Thursday, October 24, 2013

Smell, Taste and Hear the Data

Some of our contemporary computational and graphics tools make data visualization an exciting, rapidly advancing field. Sometimes scientists presenting data are not visual thinkers and may not be communicating their results transparently. Sometimes graphic designers put aesthetics ahead of the essence of what we could be communicating with a given dataset. But, when we get it right there is some real innovation occurring. Today I want to show you some 'visualizations' which are not in fact visual at all; I want to show some playful and intriguing forays into expressing data for senses other than vision.

Listen to wikipedia is a wonderful multimedia audiovisual exploration of an unexpected dataset: the recent changes to wikipedia feed. It is in fact surprisingly musical. Data are shown as circles in white (for edits by registered users), green (for unregistered users) and purple (for automated bots) on the Payne's grey field, like in the screenshot above. Text labels appear briefly to show which articles are being edited, the frequency of edits (84 edits per minute at the bottom left) and to post notices when new users register. Data make different sounds: bells indicate additions and subtractions sound like plucked strings. Pitch is proportional to the size of the edit; larger edits result in lower notes. While visualizations can communicate a lot of specific information compactly, this audio display of information certainly communicates a great deal while still allowing an observer to do something else; I am listening to it as I write. It is quite easy to pick up on the frequency of edits, their nature (additions or subtractions) and with a little more attention to the pitch and hence size of edits. Listen to Wikipedia was written by Stephen LaPorte and Mahmoud Hashemi, and is open-source. It was inspired by Listen to Bitcoin which plays tones with pitch scaled to the value of Bitcoin transactions.

BevLab image via Spark blog
You might recall magpie&whiskeyjack wrote about Kate McLean's SensoryMaps which plot scents on imaginative maps of places like 'Auld Reekie', Edinburgh itself. But smell and taste themselves can be used to express datasets. The CBC radio show Spark episode 227 profiled i & j ideations and their BevLab project which translates data into different flavoured beverages and invited the public to 'taste the data' of real-time tweets about food. The words they recorded were mapped onto flavour profiles which controlled proportions of ingredients (for instance blueberry juice for sweet, lemon juice for sour, and ginger juice for spicy, standing in for salty) in a beverage. A beverage can be produced at any given moment which is thus intended to represent the food words posted on twitter at that given moment. I am not certain of our ability to identify this three dimensional sweet/sour/spicy beverage and comprehend how the data is changing in time, by drinking a series of beverages, but the idea is playful and intriguing.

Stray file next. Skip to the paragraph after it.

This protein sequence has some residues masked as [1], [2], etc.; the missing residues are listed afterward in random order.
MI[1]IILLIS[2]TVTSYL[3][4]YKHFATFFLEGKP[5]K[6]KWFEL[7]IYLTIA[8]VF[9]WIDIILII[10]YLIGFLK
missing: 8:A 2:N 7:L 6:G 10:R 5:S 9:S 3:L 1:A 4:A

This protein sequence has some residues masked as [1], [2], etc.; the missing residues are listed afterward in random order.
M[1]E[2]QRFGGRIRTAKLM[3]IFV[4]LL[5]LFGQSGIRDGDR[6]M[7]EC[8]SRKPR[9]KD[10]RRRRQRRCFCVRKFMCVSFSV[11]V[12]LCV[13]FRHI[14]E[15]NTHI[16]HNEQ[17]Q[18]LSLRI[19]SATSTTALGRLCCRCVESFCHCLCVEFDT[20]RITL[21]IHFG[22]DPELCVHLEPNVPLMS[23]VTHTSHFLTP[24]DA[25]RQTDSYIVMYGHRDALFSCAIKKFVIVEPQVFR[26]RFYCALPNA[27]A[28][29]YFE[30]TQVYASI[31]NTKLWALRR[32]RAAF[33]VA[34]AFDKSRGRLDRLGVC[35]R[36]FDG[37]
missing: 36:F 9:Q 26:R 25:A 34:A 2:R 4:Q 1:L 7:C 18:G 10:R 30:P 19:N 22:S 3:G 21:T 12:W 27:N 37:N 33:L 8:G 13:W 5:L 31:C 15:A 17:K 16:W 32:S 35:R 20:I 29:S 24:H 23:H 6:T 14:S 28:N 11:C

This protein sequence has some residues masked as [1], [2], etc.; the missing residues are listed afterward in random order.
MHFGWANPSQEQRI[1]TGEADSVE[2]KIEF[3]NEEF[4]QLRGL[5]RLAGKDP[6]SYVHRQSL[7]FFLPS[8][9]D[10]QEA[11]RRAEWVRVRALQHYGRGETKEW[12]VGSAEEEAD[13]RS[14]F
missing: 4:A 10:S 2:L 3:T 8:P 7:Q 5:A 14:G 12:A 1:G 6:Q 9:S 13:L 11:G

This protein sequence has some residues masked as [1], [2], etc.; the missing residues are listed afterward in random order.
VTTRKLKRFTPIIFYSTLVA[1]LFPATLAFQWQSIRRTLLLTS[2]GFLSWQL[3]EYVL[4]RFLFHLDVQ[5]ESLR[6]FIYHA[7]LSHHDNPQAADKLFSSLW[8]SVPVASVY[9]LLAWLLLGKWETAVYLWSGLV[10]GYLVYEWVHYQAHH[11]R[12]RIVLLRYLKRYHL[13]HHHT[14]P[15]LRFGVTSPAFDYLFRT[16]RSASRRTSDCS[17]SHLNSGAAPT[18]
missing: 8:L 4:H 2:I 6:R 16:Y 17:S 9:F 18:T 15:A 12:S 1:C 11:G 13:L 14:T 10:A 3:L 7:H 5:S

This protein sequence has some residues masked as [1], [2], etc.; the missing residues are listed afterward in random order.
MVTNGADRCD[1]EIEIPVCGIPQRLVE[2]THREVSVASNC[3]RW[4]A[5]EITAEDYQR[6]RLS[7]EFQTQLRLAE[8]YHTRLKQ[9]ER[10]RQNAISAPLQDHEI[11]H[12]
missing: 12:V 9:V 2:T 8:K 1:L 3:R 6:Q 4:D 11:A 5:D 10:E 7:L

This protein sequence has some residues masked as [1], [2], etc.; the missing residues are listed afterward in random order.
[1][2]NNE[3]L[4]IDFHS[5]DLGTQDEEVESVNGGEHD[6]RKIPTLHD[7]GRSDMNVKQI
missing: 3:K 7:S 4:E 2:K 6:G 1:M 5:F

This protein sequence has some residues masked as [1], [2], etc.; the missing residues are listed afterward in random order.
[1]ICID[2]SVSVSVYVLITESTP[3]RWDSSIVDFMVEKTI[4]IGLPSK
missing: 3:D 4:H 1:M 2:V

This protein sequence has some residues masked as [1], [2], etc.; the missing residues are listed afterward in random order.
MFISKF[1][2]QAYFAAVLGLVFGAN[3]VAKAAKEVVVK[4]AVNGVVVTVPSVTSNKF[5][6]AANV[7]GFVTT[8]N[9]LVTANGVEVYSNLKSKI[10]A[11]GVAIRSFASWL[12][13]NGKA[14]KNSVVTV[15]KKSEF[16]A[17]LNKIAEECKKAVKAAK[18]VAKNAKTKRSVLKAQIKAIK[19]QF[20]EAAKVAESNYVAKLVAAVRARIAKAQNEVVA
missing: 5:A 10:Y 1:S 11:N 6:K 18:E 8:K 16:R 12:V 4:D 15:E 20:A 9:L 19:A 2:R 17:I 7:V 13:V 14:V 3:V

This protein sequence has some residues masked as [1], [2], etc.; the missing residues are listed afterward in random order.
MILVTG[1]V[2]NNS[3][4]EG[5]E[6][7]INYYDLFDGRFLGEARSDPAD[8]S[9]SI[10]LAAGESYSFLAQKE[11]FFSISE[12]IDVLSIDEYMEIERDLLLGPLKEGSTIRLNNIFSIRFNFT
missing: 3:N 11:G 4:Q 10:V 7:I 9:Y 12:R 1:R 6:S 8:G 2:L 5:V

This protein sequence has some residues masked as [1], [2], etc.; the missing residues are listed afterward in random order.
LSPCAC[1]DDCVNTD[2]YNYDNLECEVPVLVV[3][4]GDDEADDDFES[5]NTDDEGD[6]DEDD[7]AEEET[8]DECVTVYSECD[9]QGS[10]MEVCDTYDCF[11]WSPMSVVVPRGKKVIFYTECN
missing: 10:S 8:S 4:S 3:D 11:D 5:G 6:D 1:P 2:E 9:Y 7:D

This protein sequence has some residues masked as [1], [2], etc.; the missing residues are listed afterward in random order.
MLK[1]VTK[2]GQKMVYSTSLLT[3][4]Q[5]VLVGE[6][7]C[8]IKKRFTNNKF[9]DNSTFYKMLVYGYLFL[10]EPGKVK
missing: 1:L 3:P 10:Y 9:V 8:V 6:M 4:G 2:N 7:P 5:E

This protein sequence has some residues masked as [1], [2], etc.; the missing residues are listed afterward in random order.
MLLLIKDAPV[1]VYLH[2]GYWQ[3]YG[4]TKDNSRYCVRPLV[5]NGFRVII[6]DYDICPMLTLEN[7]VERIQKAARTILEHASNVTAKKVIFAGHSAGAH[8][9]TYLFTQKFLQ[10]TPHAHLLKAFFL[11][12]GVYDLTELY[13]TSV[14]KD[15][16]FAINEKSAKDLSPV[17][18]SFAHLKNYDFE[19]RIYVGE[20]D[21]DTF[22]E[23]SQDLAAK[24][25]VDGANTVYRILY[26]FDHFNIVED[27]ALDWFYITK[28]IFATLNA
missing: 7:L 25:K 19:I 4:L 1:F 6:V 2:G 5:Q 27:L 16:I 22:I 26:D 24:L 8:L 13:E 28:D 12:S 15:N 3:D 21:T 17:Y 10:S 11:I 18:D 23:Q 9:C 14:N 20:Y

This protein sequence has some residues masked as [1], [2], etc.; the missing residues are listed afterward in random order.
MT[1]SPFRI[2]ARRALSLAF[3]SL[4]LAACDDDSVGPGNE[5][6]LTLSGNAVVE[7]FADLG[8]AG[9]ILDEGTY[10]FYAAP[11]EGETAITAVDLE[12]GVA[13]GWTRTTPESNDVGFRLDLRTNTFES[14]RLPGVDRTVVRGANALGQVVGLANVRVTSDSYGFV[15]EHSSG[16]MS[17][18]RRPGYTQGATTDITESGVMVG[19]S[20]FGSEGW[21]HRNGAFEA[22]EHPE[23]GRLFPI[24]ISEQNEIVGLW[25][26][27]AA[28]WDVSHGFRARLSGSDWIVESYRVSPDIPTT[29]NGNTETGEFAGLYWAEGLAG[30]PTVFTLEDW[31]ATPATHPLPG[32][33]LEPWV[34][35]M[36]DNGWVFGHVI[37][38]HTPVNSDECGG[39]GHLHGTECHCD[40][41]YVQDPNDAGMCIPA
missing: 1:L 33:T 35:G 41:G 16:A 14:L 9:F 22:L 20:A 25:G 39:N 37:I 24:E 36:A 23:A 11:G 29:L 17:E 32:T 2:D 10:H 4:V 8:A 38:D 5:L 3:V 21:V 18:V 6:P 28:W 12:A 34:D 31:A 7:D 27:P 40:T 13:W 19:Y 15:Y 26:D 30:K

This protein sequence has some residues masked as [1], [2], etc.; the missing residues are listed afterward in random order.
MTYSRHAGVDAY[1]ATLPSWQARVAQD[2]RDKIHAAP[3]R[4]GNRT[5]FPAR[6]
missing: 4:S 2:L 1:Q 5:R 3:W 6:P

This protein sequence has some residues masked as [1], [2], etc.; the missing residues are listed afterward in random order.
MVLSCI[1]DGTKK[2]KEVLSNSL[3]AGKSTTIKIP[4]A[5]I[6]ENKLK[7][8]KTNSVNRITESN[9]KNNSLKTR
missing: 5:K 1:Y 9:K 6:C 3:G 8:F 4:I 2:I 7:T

Artists are also playing with the use of data in their art - and these projects too sometimes involve more than just sight. Artist Charlotte Jarvis collaborated with the Netherlands Proteomics Centre on a fascinating project called 'Blighted By Kenning', described in the video below. The Universal Declaration of Human Rights was encoded* into DNA of bio-engineered bacteria which was sprayed onto the surface of apples grown near the International Court of Justice at The Hague. The concept was that The Hague was 'contaminated' with the message of the Universal Declaration of Human Rights on these contemporary 'forbidden fruit'.  Then they sent the apples were sent to Genomics laboratories across the world, which were asked to sequence the DNA and to find the message hidden within. Finally, the scientists who sought the hidden message were also invited to eat the fruit. So this is a very different way one can taste data.

*There is an established means of encoding letters in DNA by mapping each letter onto a codon, a tri-nucleotide unit consisting of a specific combination of Adenine (A), Thymine (T), Guanine (G) and Cytosine (C). Read more on Charlotte Jarvis' Blighted by Kenning site.


Blighted by Kenning installation (Photo by James Read)

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